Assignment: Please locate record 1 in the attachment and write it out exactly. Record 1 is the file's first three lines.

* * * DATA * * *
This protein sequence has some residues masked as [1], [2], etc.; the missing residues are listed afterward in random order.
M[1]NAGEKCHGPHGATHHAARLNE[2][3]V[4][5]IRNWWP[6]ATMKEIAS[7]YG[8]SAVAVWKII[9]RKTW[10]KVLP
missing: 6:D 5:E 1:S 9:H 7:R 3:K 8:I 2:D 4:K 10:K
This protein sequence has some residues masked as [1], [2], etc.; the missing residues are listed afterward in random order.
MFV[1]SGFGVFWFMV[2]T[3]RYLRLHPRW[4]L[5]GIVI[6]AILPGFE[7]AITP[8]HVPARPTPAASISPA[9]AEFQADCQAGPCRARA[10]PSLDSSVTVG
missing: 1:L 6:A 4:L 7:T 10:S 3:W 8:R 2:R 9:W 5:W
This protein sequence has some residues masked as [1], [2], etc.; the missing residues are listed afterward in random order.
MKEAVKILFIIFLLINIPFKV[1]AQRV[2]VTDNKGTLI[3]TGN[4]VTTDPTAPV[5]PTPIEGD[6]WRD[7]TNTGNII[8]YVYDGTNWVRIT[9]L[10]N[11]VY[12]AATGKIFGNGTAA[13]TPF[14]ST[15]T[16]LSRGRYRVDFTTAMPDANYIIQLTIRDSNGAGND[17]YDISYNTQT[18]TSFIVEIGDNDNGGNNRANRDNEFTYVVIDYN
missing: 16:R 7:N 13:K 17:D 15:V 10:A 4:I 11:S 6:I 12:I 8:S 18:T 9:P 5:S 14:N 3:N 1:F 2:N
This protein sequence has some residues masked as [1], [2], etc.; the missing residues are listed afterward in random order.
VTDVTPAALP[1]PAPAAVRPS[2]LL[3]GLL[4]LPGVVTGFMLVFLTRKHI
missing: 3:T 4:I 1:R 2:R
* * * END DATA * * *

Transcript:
This protein sequence has some residues masked as [1], [2], etc.; the missing residues are listed afterward in random order.
M[1]NAGEKCHGPHGATHHAARLNE[2][3]V[4][5]IRNWWP[6]ATMKEIAS[7]YG[8]SAVAVWKII[9]RKTW[10]KVLP
missing: 6:D 5:E 1:S 9:H 7:R 3:K 8:I 2:D 4:K 10:K